• Unified prison management system: There should be a unified prison management system that keeps track of all convicts' records so that they don't have to go from pillar to post looking for copies of court orders. NALSA has also given its approval to the proposal. This project has also shown to be successful in the Tihar jail in Delhi.
  • Building the capacity of prison staff: It is critical that prison employees be trained in how to treat and deal with convicts.
  • In September 2017, the Supreme Court ordered that suitable training manuals for senior officials be created.
  • Prisoners' post-release financial security: Wages paid to convicts serving sentences should be enhanced and brought up to level with international standards. So that when they're ready to come out, they'll be in a better financial position.
  • Development of inmates' skills: The main purpose of prisons should be to reform inmates and ensure that they are effectively incorporated into society after they are released. This is conceivable if more skill development programmes are implemented in jails to increase inmates' possibilities of earning money.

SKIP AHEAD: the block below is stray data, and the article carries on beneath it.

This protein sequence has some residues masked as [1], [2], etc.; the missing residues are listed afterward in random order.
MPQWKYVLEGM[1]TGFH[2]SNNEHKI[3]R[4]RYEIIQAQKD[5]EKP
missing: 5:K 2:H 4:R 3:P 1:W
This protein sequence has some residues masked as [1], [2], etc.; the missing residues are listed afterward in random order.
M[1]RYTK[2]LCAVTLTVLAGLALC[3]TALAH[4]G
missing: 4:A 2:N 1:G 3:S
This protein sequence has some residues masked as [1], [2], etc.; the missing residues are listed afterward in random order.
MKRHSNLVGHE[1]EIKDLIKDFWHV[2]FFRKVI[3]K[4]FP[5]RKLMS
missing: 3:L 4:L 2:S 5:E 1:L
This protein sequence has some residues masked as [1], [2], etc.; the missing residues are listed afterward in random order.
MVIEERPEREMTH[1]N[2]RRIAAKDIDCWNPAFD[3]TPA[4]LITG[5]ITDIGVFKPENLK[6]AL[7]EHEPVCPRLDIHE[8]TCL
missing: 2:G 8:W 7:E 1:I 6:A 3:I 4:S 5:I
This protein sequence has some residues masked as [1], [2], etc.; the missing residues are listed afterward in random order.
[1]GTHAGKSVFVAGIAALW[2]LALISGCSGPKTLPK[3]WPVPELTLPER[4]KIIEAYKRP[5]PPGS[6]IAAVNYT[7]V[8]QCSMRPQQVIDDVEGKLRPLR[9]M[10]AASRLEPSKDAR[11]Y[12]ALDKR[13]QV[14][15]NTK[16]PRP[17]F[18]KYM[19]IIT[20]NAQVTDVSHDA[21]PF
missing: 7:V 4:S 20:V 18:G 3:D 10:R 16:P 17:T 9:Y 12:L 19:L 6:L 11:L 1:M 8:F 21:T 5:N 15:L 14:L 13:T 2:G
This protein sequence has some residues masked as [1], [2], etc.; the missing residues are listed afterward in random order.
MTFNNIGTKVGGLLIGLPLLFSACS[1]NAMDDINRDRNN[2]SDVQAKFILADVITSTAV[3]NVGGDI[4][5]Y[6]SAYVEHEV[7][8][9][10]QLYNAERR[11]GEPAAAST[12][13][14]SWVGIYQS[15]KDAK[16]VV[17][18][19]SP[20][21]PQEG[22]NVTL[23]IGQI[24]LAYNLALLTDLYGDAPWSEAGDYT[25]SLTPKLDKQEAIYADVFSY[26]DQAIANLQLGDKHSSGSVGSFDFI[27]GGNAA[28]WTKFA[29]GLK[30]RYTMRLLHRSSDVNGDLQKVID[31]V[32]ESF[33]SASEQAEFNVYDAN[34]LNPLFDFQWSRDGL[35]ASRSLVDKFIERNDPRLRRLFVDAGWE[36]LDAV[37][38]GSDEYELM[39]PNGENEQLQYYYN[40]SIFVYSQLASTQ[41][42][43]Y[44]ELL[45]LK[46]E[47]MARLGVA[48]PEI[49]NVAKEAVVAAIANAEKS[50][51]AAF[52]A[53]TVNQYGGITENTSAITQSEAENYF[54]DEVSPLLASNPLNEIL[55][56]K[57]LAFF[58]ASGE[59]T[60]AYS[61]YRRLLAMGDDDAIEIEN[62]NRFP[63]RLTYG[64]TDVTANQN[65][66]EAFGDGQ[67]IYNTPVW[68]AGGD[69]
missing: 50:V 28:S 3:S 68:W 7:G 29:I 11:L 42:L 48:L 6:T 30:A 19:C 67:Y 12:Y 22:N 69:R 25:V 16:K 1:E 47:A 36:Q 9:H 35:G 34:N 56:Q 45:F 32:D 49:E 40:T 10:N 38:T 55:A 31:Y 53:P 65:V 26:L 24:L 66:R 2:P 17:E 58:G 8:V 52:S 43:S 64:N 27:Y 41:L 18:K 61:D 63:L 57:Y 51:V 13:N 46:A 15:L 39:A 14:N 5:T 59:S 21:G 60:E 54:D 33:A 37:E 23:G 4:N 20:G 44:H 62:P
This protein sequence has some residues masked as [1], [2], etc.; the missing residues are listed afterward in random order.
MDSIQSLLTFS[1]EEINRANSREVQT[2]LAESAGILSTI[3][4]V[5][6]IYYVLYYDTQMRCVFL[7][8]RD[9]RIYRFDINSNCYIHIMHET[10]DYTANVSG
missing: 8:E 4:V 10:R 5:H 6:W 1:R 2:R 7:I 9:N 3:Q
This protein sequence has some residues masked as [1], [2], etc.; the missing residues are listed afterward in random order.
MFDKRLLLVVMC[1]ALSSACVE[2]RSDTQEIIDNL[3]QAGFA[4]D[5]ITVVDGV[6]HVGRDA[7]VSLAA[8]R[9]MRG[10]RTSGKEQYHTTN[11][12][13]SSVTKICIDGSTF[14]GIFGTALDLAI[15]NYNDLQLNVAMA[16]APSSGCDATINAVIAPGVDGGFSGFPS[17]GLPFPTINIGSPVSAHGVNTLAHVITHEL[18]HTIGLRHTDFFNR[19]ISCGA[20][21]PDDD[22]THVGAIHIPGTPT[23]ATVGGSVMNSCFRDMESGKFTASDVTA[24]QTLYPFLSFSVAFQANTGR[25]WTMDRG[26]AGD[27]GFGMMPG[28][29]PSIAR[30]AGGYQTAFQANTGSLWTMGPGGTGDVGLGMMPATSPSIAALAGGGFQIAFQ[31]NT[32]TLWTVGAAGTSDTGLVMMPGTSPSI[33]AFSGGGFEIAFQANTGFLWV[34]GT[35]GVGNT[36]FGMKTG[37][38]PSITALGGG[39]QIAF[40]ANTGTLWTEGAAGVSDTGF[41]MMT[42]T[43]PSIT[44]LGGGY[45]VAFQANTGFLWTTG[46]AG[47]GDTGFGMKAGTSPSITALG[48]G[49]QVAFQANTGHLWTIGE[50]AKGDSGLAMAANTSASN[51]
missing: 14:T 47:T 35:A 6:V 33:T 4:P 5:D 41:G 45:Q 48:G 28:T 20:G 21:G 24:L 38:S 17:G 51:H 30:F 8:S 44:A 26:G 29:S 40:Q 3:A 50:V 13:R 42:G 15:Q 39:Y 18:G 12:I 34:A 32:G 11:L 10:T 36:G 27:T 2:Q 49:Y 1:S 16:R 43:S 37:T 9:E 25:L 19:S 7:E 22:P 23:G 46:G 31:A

• Prisons that are open to the public should be encouraged.
  • The recommendations of the All India Jail Reforms Committee (Mulla Committee) must be implemented as quickly as practicable.


Next Steps:


  • The data can serve as a solid foundation for the country's prison reform agenda.
  • Policymakers should examine its flaws in order to create a strong, humane, and transparent reform mechanism.
  • Both the problem of a lack of resources and the mindset that those in prison do not deserve better should be addressed by the reform agenda.
  • Overcrowding, cruelty, a lack of sanitation, and unacceptably low health-care standards should all be taken into account.
  • The increasingly harsh nature of public discourse on the treatment of offenders should be recognised, and debate should be re-opened with human rights issues in mind.
  • India is a global champion of human rights issues, but the poor state of Indian prisons underscores the contradictions in the Indian criminal justice system.
  • As a result, prison changes must be implemented, but they must be accompanied by judicial and police reforms, as the three pillars of the criminal justice system.


Tags : criminal justice system, police reforms